The officers are accused of nearly destroying the woman’s property.

An elderly woman is suing a Denver police detective after he ordered a SWAT team to raid her home, per NBC News. The detective obtained the warrant by using the iPhone’s Find My feature, which falsely identified the woman’s home as the location of stolen firearms and a stolen iPhone.

According to NBC’s report, Denver Police Department Detective Gary Staab issued the warrant the day after a truck was allegedly stolen from the parking garage of a hotel. The vehicle held six firearms (including military-grade weapons), two drones, $4,000 cash and an old iPhone 11. Though the stolen items pose a concern on their own, Staab interviewed the truck’s owner to help him recover his things. The owner told him he may have found the location of his stolen items using the Find My app.

The app pinged the address of 77-year-old Ruby Johnson.

Without any further investigation, Staab based his issuance of the warrant on that information and sent a SWAT team to Johnson’s home on Jan. 4, per the complaint. Johnson said she was frightened upon seeing a team of men in military gear with tactical rifles and a K-9 show up outside her house demanding her to exit with a bullhorn.

“The complaint alleges there were two main problems with that: first, Staab allegedly failed to attempt to independently corroborate the alleged location of the stolen items before carrying out the raid; and secondly, the “Find My” app is used to determine approximate locations and “is not intended as a law enforcement tool,” according to the complaint.

The area that was highlighted on the app as the possible location of the phone, for example, spanned at least six properties and four blocks, according to an image on the complaint that was also featured on the affidavit obtained by KUSA.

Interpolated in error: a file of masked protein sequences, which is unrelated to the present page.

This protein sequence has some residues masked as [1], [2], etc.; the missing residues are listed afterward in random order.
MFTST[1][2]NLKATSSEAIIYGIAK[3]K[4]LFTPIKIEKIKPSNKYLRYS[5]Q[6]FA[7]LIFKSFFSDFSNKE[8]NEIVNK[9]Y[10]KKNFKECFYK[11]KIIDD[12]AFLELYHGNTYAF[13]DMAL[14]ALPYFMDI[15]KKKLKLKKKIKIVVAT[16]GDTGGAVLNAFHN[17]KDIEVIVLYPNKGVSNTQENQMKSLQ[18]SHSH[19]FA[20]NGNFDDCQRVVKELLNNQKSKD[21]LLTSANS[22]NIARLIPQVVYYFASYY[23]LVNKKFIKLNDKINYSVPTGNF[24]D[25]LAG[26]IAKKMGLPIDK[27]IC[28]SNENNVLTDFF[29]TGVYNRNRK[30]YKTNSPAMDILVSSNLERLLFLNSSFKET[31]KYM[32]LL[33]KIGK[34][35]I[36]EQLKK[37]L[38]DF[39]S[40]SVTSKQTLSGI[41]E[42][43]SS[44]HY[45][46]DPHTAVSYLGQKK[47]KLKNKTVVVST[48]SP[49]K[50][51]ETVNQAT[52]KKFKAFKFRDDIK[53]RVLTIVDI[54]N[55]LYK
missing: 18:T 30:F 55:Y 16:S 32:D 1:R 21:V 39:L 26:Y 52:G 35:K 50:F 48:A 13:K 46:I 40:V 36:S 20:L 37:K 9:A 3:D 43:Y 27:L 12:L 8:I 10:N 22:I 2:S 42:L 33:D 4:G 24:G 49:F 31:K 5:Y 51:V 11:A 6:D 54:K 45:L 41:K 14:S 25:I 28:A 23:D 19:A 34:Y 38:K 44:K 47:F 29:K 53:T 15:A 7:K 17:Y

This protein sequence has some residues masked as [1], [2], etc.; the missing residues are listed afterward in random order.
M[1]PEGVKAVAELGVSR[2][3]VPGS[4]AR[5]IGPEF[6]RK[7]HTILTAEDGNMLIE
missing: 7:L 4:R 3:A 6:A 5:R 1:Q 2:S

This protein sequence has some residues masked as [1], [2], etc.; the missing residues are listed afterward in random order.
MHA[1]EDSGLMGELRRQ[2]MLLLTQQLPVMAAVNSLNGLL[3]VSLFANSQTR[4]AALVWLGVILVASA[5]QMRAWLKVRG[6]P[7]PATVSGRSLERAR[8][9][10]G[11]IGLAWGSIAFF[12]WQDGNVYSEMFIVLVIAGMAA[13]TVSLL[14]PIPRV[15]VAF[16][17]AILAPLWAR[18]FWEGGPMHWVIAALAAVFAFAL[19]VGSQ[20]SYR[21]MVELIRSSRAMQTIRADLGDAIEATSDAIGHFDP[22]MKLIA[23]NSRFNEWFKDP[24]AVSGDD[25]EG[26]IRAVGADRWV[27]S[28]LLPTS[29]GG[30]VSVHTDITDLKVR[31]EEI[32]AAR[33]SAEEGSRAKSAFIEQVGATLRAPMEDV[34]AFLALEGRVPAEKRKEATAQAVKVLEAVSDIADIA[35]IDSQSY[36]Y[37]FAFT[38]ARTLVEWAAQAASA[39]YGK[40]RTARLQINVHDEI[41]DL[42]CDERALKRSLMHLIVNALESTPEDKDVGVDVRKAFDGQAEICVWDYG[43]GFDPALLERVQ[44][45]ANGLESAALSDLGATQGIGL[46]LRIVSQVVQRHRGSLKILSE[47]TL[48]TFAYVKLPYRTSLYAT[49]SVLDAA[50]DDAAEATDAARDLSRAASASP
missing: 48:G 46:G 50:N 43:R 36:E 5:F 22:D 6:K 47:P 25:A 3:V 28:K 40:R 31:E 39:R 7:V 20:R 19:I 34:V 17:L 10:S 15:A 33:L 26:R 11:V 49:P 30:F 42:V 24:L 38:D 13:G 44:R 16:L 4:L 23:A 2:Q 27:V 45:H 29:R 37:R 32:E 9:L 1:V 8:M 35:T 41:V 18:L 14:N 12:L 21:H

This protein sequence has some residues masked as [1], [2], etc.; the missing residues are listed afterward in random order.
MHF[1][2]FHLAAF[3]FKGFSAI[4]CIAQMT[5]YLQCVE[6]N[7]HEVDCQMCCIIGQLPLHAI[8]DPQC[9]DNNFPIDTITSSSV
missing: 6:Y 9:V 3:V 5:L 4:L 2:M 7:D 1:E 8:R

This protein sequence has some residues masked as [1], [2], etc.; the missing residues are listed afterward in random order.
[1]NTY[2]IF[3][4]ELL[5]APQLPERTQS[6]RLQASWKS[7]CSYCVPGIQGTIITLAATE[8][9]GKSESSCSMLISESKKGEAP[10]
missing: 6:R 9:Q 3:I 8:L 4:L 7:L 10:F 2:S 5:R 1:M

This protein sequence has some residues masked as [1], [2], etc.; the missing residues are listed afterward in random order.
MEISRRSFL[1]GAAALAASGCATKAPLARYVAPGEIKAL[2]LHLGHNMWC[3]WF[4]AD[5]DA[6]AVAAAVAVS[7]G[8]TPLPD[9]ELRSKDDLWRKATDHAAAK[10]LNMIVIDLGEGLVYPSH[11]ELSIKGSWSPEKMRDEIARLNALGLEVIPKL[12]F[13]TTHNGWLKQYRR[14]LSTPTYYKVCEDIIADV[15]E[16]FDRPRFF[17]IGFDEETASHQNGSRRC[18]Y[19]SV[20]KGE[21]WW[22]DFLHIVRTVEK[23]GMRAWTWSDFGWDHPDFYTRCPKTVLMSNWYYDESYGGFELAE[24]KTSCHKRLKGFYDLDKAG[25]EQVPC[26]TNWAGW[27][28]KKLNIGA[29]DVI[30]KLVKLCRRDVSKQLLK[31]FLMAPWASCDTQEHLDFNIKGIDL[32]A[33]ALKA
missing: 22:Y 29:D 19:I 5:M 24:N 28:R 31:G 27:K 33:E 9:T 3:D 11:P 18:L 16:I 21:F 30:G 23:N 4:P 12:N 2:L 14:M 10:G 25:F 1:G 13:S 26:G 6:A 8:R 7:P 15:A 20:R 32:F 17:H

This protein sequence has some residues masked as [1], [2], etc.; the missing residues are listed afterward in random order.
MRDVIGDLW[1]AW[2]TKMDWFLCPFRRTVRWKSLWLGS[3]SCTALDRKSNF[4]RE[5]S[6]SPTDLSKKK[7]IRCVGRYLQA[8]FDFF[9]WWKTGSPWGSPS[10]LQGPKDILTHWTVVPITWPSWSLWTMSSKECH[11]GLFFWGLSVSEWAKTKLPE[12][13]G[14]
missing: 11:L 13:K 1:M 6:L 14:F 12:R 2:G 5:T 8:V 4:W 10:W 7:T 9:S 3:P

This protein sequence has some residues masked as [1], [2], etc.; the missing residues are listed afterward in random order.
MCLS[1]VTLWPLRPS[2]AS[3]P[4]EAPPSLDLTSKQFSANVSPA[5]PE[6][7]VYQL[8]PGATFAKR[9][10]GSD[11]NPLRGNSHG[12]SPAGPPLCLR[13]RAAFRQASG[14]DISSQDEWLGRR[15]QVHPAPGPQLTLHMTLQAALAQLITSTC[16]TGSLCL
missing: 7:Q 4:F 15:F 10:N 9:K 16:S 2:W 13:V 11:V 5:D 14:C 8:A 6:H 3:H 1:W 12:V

According to the filing, officers damaged Johnson’s home as they kept her sitting in a police car, even after she told them there was nothing stolen in the house. The complaint alleges they used a battering ram to “destroy’ the back garage door and door frame — even after Johnson gave them instructions about how to open the garage door.

Officers also “broke the head off one of Ms. Johnson’s prized collectable doll figurines that Ms. Johnson had cherished for nearly three decades as a gift from her youngest son,” the complaint states, adding that police also rifled through her belongings.”

After the cops basically destroyed her home, Johnson said she left to stay with her children in Texas for several months and was left traumatized by the event.

Johnson filed her suit with help from the ACLU of Colorado. The damages she’s seeking in her complaint are unspecified. However, the detective owes her a pretty penny for both the physical and emotional damage this sloppy mistake resulted in.

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